Bear

My last instructor had a single Thoroughbred, in her sea of Quarter Horses and PoAs and miscellaneous whatsits. I actually rode him for quite a while, fell off of him once, and always kind of felt bad for him, sweet horse that he was. I’m not a gelding person, but he was generally a nice guy, and I always felt like he deserved better than being a lesson horse; he needed a little girl of his own to love on him all the time.

We called him Bear. I haven’t the slightest clue what his registered name was, but I know he had one; he was tattooed with the Jockey Club and had a three-race record. I don’t remember if he won any of them, and I never got confirmation on whether his bum leg was why he didn’t race more, but it seems like a reasonable guess.

I can never remember which leg it was that he’d limp on – and he was a clever limper; sometimes he really hurt and sometimes he was clearly just trying to get out of work – but I’m guessing by the funkiness of his left knee, it was probably that one. He was usually a bit thin in comparison to the horses around him, and I think I only saw him get “up” and put on speed once. The rest of the time, he was more than happy to stand around or plod around.

As for the fall – it was more hilarious than anything else, especially in comparison to previous falls I’d had. He spooked at something – neither my instructor nor I saw what it was, but talking later, we figured it was probably a rock thrown up by a passing car – and did a teeny buck and half-bolted.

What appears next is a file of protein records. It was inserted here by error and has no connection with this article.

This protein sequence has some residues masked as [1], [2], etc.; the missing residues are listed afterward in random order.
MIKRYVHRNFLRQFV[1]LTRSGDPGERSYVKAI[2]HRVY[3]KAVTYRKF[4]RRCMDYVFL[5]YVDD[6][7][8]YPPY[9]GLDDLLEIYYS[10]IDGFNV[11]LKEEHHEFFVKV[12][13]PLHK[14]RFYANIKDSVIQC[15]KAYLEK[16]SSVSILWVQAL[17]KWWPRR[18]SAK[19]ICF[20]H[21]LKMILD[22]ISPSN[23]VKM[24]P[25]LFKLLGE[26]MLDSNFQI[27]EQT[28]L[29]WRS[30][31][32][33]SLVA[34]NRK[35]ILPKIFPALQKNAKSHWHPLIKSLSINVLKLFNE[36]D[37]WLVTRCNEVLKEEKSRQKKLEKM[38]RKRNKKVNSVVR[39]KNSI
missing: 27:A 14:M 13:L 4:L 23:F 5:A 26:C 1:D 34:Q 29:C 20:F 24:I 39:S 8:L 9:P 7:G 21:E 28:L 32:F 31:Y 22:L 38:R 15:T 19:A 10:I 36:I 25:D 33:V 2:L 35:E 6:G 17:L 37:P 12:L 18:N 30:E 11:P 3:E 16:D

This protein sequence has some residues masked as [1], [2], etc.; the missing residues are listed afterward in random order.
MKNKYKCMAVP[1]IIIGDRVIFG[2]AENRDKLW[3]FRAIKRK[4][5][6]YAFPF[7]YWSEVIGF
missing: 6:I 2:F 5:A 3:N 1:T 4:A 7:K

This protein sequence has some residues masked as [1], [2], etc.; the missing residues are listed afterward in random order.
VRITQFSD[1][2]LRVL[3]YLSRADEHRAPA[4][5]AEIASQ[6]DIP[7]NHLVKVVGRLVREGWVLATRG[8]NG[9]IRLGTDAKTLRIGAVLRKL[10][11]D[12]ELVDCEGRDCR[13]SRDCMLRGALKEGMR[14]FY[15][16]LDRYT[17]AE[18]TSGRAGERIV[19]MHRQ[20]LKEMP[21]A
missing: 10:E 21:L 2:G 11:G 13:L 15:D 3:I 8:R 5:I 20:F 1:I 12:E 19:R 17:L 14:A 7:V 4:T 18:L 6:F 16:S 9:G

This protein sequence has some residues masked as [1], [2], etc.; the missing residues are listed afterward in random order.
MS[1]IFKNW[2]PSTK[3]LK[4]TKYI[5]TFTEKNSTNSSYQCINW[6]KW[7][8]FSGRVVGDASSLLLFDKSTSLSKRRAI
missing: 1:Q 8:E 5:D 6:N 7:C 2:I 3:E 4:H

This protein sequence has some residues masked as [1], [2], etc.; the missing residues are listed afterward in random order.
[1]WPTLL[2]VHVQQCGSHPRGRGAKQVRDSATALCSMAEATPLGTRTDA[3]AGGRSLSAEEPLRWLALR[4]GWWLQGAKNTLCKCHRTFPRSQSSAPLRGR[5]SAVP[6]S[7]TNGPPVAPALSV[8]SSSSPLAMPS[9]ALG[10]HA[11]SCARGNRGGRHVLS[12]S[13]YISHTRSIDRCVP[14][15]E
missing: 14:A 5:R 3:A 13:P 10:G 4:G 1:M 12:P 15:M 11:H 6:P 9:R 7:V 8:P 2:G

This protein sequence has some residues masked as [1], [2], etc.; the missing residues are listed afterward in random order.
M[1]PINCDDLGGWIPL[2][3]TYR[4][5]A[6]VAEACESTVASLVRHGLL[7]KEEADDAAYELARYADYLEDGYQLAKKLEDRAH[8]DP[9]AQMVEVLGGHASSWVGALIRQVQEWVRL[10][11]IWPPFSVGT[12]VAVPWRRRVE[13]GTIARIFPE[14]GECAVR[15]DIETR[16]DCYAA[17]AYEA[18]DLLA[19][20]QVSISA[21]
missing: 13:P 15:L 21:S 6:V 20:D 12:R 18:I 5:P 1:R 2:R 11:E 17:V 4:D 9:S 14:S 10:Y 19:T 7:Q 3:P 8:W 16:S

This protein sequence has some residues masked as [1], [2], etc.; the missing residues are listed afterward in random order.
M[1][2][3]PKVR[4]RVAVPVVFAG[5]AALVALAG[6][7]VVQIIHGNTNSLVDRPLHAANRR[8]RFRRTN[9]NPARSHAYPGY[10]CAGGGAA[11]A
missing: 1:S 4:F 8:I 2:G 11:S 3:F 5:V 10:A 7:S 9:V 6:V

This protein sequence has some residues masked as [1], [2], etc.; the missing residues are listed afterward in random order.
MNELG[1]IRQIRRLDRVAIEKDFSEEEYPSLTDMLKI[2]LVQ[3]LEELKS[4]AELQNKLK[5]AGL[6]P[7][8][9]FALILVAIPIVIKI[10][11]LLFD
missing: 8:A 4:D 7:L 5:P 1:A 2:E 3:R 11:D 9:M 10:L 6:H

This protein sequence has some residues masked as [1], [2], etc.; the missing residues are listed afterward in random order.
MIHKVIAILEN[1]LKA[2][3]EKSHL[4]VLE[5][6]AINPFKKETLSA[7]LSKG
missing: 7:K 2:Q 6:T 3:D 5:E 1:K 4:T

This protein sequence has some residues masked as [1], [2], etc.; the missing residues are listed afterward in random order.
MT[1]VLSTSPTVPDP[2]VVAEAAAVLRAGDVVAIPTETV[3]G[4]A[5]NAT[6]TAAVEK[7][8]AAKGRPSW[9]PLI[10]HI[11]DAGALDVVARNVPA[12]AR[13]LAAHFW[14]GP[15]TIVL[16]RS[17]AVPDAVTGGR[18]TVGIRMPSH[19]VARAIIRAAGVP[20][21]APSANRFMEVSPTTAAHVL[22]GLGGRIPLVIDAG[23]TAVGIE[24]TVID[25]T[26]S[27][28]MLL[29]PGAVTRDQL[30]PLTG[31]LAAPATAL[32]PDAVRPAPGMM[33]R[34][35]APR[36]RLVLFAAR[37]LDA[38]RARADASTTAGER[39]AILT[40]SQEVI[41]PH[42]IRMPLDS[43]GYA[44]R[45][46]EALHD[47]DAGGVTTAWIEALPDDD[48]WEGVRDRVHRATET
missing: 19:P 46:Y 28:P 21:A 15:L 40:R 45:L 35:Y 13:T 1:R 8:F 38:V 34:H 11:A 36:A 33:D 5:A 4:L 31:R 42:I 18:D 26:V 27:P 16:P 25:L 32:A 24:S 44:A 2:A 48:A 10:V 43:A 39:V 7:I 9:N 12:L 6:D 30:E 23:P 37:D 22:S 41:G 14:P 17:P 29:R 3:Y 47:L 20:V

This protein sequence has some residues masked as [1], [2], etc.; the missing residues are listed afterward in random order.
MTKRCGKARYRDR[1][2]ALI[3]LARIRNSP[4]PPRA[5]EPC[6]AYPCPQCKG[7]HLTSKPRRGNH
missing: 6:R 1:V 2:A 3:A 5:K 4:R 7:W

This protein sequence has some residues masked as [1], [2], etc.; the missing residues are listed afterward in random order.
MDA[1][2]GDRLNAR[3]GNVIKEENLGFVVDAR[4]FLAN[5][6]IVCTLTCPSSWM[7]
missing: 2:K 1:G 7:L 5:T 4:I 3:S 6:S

The funny part? It wasn’t that bad, but for some reason, I just kind of stopped riding, tried to wrap my arms around his neck, and just kind of came off. Whoops. I landed on my right hip/thigh, with one arm on the fence; either he accidentally nicked me on the way by, or I whacked my shin pretty hard with my other foot. I think my first words to my instructor after I landed were, “Well, that was stupid.”

The best (worst?) part was, this was while I was in college – and in the morning before a full afternoon of classes. The fall was around 9 or 10. By the time I got home around 5:30 that night, the outside of my right thigh looked like I’d had an unfortunate encounter with an usually large eggplant: purple from knee to hip. It didn’t hurt that badly, but damn, did it look ugly. My shin and upper arm weren’t too much prettier, but had vastly smaller bruises.

Poor Bear seemed quite embarrassed about the whole thing, to be honest.

  • He has a kind face.

    I have not yet met a mare whose personality clicked with mine. Not even close. More mares for you, more geldings for me 😉